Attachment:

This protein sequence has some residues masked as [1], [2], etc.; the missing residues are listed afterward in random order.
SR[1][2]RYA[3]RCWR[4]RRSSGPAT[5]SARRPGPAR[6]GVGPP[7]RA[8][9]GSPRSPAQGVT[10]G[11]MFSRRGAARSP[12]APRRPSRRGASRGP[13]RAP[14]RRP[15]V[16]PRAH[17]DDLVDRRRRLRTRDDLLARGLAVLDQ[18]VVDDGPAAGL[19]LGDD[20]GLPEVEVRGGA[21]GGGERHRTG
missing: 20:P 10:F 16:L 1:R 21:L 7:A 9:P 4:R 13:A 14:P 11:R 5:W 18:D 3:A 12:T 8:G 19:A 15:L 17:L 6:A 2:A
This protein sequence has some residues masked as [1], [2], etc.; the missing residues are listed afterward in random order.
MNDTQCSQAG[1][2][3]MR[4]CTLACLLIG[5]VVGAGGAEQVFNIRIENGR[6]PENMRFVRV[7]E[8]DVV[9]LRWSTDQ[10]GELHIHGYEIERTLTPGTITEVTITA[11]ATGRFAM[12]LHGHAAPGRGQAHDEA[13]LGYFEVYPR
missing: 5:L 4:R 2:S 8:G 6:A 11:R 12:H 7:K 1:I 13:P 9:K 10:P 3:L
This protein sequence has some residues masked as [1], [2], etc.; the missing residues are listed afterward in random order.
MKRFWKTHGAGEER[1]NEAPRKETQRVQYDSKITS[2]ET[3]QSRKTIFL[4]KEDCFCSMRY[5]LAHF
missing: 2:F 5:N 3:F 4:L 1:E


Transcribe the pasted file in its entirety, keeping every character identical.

This protein sequence has some residues masked as [1], [2], etc.; the missing residues are listed afterward in random order.
SR[1][2]RYA[3]RCWR[4]RRSSGPAT[5]SARRPGPAR[6]GVGPP[7]RA[8][9]GSPRSPAQGVT[10]G[11]MFSRRGAARSP[12]APRRPSRRGASRGP[13]RAP[14]RRP[15]V[16]PRAH[17]DDLVDRRRRLRTRDDLLARGLAVLDQ[18]VVDDGPAAGL[19]LGDD[20]GLPEVEVRGGA[21]GGGERHRTG
missing: 20:P 10:F 16:L 1:R 21:L 7:A 9:P 4:R 13:A 14:P 11:R 5:W 18:D 3:A 12:T 8:G 19:A 15:L 17:L 6:A 2:A
This protein sequence has some residues masked as [1], [2], etc.; the missing residues are listed afterward in random order.
MNDTQCSQAG[1][2][3]MR[4]CTLACLLIG[5]VVGAGGAEQVFNIRIENGR[6]PENMRFVRV[7]E[8]DVV[9]LRWSTDQ[10]GELHIHGYEIERTLTPGTITEVTITA[11]ATGRFAM[12]LHGHAAPGRGQAHDEA[13]LGYFEVYPR
missing: 5:L 4:R 2:S 8:G 6:A 11:R 12:H 7:K 1:I 13:P 9:K 10:P 3:L
This protein sequence has some residues masked as [1], [2], etc.; the missing residues are listed afterward in random order.
MKRFWKTHGAGEER[1]NEAPRKETQRVQYDSKITS[2]ET[3]QSRKTIFL[4]KEDCFCSMRY[5]LAHF
missing: 2:F 5:N 3:F 4:L 1:E